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Crisis gives chance to put urban carbon footprint in check
24 June 2020
In the second of a series of blogs on net-zero carbon, Clare Wildfire, Global Practice Leader — Cities, from Mott MacDonald, explores how the pandemic presents an opportunity to change. You can read the first blog here.
Anyone with experience of trying to change industry knows that it is often quite slow to respond. Being aware of this, the process of plotting what we have to do differently, and then doing it, should start now. Yet the challenge just got harder. With government, the mayor’s office and the boroughs focussed on the economic and social impacts of COVID-19, will net-zero be accorded the necessary urgency?
Sometimes it is the very existence of disruptive circumstance that allows us to change things for the better and break out of ‘business as usual’ inertia. We have all seen how necessity has turned agile working from the domain of progressive business into a commonplace and acceptable way of working, and much has been made of the expectation that a permanent shift in working culture will prevail. Coronavirus could result in a long-term reduction in demand for transport, alleviating congestion on the capital’s road and rail networks.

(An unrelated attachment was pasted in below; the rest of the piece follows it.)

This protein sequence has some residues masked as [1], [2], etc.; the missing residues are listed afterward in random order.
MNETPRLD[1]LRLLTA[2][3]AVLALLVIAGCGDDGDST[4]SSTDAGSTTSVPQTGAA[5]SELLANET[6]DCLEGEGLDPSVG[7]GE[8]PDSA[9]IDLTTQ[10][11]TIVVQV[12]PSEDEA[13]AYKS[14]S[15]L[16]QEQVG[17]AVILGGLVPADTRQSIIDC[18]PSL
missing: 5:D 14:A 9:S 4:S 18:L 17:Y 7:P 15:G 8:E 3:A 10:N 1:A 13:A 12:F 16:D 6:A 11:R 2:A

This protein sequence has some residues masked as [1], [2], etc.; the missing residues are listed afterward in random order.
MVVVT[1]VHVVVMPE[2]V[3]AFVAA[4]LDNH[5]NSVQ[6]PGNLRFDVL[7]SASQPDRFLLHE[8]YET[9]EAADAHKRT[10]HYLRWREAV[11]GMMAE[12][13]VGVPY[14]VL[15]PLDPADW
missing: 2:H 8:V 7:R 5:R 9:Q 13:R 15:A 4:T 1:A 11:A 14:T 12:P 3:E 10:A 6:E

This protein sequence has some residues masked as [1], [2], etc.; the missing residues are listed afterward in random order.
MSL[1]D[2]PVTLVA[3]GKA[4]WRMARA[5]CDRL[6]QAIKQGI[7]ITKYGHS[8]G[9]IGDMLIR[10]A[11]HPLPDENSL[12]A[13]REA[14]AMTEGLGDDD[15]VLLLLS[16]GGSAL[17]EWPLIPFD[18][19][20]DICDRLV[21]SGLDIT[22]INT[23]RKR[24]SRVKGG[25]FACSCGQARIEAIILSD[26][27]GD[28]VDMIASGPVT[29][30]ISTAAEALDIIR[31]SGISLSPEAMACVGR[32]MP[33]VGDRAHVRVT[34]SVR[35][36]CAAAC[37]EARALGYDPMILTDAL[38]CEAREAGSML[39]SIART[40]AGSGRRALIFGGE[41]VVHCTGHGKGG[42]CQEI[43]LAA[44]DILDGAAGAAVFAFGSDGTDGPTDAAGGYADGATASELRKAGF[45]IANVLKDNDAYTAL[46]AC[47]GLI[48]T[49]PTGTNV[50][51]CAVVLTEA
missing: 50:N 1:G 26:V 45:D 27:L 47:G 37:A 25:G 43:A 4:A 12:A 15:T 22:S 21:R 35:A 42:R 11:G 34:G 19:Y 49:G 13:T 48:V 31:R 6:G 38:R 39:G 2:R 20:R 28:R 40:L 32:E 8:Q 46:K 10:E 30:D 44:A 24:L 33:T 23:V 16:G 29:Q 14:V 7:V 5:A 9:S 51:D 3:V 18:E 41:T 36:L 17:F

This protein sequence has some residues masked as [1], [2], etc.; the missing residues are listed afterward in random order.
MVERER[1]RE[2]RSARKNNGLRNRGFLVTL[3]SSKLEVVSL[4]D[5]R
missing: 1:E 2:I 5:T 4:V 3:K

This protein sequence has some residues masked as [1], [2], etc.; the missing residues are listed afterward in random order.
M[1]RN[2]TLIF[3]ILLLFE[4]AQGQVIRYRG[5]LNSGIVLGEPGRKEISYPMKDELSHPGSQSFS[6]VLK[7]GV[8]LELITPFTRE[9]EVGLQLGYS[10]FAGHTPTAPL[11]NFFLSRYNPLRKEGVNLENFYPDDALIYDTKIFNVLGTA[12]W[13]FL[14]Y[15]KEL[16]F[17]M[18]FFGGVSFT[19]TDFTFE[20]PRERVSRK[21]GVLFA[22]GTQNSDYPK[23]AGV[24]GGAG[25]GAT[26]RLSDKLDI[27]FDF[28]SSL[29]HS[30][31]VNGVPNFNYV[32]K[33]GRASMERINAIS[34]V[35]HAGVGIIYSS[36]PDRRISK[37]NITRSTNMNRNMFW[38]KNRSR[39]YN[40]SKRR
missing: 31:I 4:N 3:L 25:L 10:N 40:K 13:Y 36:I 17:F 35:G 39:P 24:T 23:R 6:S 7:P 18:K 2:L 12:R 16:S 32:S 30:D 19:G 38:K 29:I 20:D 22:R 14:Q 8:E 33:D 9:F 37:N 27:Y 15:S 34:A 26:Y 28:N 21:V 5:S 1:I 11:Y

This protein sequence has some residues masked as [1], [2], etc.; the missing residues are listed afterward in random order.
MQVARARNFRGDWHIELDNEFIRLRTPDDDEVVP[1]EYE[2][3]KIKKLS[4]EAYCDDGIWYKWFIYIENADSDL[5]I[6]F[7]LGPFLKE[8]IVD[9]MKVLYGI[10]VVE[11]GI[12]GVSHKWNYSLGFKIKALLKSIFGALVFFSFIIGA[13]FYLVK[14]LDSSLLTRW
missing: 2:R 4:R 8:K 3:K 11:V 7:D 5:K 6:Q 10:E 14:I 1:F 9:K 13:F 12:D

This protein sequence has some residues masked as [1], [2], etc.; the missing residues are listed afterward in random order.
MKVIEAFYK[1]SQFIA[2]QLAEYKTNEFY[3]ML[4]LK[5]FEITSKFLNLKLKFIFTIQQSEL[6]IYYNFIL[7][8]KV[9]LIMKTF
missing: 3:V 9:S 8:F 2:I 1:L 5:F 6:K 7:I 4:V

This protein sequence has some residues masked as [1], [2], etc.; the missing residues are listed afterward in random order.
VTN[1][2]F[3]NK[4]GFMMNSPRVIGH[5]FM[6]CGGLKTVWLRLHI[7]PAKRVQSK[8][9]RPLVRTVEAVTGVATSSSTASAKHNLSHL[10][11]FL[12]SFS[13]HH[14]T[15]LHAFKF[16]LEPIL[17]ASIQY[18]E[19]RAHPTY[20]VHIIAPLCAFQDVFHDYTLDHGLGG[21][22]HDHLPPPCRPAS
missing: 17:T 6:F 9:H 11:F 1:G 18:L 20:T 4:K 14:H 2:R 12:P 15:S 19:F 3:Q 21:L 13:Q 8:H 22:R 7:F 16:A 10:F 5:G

We know the change will have drawbacks in other areas – not least reducing revenues and employment in the transport or commercial office sectors. Set against this, the net-zero agenda can play an important part in London’s economic recovery, creating new jobs and revenue streams.
Millions of London homes will require significant energy efficiency improvement under the ‘curb energy demand’ mandate, through locally deployable packages that can boost employment.
District-scale clean energy interventions – comprising systems of diverse low carbon generation, distribution and storage – not only provide local employment but also keep the ongoing energy spend retained in the local economy, something that the UK100 group of local authorities is looking to capitalise on.
There will likely be an enhanced push towards electric vehicles, not just electric cars but other forms of mobility such as e‑bikes and possibly even e‑scooters in time. The disruption of threading new electricity infrastructure through an already congested public realm can be eased by advanced planning, starting with spatial and temporal mapping of existing capacity against predicted demand.
While attention is rightly being paid to immediate and urgent crisis, long-term advanced planning will be needed to ensure we don’t lose sight of our net-zero ambitions.
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